Forensic Science: How True Crimes Are Solved and Why Are We Attracted to Books and Movies About Them

Forensic Science: How True Crimes Are Solved and Why Are We Attracted to Books and Movies About Them

What is there in gruesome crimes and horror movies that attract us so often? What makes us curious about true-crime movies, books, news and magazine articles? What drives us, at times so forcefully, to “enjoy” reading and/or watching movies depicting crimes?

Nigel McCrery’s “Silent Witnesses: The often gruesome but always fascinating history of forensic science” (Random House Books, Great Britain, 2013) is such a book, engulfing us in its information, the crimes it tells, and the finding of the murderers.

McCrery’s “Silent Witnesses” provides a fascinating reading: not only does it bring forth many true crimes which happened over the last two centuries, but also shows us how they were solved; how dedicated detectives and forensic scientists have been as they attempted to solve the gruesome murders. Persistency and perseverance are two essential traits of such investigators.

It details the ways by which such crimes were solved – or were attempted to be solved – since the initiation of forensic science. As such, the book outlines for us, the readers, the development of forensic science, stage by stage, from “simple” to more “complex” techniques. At its end you come to believe – and realize – that with today’s modern forensic science techniques no crime can go unsolved.

Forensic science and psychological profiles of killers seem to be intermingled and connected. As part of solving the case and finding the criminal the detectives and investigators must get into the head of the criminal – be this a psychopath or a sadist – in order to figure out what has taken place, where and when (in many cases the victim’s body has been “transferred” to a different location after being murdered).

We, the readers, are drawn to the book not only due to our curiosity as well as by its writing power and its gruesome content, but also – maybe unconsciously – by the “shadow” which is a part of each one of us – this dark part which we tend to deny as being a part of us, since we prefer to believe that we don’t posses any “negative” and/or “murky” characteristics – but nonetheless are drawn towards them…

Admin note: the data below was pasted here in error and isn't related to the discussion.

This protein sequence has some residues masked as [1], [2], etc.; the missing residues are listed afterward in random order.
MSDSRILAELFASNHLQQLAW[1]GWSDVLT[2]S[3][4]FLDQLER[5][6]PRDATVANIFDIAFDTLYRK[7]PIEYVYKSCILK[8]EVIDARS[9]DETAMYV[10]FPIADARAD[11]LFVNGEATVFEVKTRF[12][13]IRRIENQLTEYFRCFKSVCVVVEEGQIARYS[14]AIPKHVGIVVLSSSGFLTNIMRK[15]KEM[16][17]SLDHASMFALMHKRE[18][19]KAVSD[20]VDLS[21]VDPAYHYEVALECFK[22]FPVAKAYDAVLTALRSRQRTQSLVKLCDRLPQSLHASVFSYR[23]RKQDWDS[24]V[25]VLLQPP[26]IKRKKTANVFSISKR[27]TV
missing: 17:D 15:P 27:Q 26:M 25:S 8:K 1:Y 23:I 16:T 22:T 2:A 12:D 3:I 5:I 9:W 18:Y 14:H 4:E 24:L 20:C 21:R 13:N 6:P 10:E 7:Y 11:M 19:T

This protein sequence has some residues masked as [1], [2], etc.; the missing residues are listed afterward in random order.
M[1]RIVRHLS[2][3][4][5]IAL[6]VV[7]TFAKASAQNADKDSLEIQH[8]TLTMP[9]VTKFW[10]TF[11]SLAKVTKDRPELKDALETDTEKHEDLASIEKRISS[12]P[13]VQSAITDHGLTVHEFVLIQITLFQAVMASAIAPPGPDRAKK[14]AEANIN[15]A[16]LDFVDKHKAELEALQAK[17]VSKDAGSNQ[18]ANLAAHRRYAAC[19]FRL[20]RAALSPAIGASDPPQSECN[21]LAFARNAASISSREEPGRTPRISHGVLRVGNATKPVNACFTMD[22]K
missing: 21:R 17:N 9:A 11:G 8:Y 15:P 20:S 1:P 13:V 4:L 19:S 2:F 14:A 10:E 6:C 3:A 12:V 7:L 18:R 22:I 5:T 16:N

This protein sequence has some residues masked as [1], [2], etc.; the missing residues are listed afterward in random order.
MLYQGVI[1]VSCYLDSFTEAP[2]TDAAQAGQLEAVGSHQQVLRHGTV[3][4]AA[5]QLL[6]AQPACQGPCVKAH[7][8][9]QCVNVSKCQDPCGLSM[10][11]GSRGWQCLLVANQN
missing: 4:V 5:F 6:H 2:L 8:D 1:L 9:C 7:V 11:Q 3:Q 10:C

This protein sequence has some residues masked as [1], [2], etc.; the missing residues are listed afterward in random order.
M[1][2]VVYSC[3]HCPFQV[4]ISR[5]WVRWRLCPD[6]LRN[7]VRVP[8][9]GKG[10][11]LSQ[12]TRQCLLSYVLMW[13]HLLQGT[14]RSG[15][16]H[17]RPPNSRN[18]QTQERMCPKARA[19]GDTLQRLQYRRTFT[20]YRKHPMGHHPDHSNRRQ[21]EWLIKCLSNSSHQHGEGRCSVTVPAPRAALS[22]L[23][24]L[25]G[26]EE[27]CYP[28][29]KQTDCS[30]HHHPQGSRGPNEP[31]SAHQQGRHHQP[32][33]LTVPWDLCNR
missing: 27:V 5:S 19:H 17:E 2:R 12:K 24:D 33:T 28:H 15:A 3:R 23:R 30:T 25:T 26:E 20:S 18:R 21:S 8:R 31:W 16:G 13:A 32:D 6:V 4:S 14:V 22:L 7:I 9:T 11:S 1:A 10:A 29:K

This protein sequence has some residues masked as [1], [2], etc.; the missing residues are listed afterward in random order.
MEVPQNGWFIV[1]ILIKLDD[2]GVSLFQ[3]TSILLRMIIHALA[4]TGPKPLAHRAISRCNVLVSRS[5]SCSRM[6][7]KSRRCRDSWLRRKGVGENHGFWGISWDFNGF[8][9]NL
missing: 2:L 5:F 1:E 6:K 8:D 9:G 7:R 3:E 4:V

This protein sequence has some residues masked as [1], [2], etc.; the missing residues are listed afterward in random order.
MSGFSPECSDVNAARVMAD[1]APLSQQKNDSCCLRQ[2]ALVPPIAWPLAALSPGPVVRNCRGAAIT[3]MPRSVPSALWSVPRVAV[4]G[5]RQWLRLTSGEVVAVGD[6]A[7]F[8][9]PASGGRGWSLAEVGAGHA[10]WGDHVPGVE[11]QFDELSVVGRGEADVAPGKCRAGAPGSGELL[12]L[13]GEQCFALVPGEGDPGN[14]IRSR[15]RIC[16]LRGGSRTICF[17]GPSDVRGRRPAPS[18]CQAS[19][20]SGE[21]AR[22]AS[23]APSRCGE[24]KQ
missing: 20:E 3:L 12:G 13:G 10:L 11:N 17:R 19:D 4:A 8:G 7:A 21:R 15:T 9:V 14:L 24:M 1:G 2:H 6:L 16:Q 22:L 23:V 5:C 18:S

According to the theory developed by the Swiss psychiatrist and psychotherapist Carl Jung (1875 – 1961), each one of alued” human emotions and impulses such as selfishness, power, sexus has, in our unconscious mind, a “shadow“. The “shadow” is the ”dark side” of our personality. It is called “the dark side” because it consists predominantly of the negative, socially or religiously “unaccepted” and “unvual lust, anger, jealousy, envy and greed.

“The shadow” – this “dark side” – is part of our unconscious, therefore we are unaware of it. Therefore, we are unwilling to accept, admit and acknowledge it as part of ourselves, as part of “who we are”. The reason being, we like to show – to ourselves as well as to others – our “good”, “positive”, “socially-accepted” side.

But, since “the shadow” is nonetheless a part of us, it leads us to be fascinated by gruesome crimes and horror movies; by true-crime movies, books, news and magazine articles. No wonder so many movies are produced around such themes, viewed by millions around the world and earning millions and millions of dollars.

We are attracted to the criminals and the murderers; we are fascinated by stories told about them. Indeed, their world is not ours; their world is a fascinating world all by itself; yet it is a world which makes us drawn towards it, and towards movies and TV. series which are based of such stories – whether fictitious or factual ones.

And this is what is fascinating about Nigel McCrery’s “Silent Witnesses”: as much as it is based on true crime stories, it reads like a superb fiction, drawing us to keep reading, keep being curious to read more, keep learning more and more about forensic science and the essential part it plays in solving such horrific cases.

… and a thought sometimes creeps in some of us, for a minute or two, and we wonder, somewhat consciously (or unconsciously) if it would have been possible for us to commit an unsolvable crime…